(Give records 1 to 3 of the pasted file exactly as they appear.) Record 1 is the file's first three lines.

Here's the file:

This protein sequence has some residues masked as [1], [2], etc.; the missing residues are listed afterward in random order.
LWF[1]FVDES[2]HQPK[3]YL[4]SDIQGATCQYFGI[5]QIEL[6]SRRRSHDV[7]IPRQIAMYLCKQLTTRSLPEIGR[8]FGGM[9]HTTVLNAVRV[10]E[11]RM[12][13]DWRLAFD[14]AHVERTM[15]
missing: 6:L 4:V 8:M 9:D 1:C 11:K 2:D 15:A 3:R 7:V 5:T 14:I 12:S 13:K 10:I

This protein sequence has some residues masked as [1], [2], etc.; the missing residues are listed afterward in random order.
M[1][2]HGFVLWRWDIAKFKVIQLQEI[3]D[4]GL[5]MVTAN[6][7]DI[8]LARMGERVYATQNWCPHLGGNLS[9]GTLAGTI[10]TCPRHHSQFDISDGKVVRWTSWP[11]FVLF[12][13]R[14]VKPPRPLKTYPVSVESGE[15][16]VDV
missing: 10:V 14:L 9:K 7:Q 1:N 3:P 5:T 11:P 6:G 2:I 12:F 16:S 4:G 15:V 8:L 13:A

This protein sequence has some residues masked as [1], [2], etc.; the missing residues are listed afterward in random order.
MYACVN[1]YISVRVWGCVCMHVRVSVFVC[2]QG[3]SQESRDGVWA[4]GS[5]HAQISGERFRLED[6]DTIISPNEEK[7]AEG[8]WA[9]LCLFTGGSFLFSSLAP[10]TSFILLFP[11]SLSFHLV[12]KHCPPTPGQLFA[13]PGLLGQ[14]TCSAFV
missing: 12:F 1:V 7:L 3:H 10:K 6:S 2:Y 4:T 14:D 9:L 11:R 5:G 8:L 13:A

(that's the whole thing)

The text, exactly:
This protein sequence has some residues masked as [1], [2], etc.; the missing residues are listed afterward in random order.
LWF[1]FVDES[2]HQPK[3]YL[4]SDIQGATCQYFGI[5]QIEL[6]SRRRSHDV[7]IPRQIAMYLCKQLTTRSLPEIGR[8]FGGM[9]HTTVLNAVRV[10]E[11]RM[12][13]DWRLAFD[14]AHVERTM[15]
missing: 6:L 4:V 8:M 9:D 1:C 11:K 2:D 15:A 3:R 7:V 5:T 14:I 12:S 13:K 10:I

This protein sequence has some residues masked as [1], [2], etc.; the missing residues are listed afterward in random order.
M[1][2]HGFVLWRWDIAKFKVIQLQEI[3]D[4]GL[5]MVTAN[6][7]DI[8]LARMGERVYATQNWCPHLGGNLS[9]GTLAGTI[10]TCPRHHSQFDISDGKVVRWTSWP[11]FVLF[12][13]R[14]VKPPRPLKTYPVSVESGE[15][16]VDV
missing: 10:V 14:L 9:K 7:Q 1:N 3:P 5:T 11:P 6:G 2:I 12:F 16:S 4:G 15:V 8:L 13:A

This protein sequence has some residues masked as [1], [2], etc.; the missing residues are listed afterward in random order.
MYACVN[1]YISVRVWGCVCMHVRVSVFVC[2]QG[3]SQESRDGVWA[4]GS[5]HAQISGERFRLED[6]DTIISPNEEK[7]AEG[8]WA[9]LCLFTGGSFLFSSLAP[10]TSFILLFP[11]SLSFHLV[12]KHCPPTPGQLFA[13]PGLLGQ[14]TCSAFV
missing: 12:F 1:V 7:L 3:H 10:K 6:S 2:Y 4:T 14:D 9:L 11:R 5:G 8:L 13:A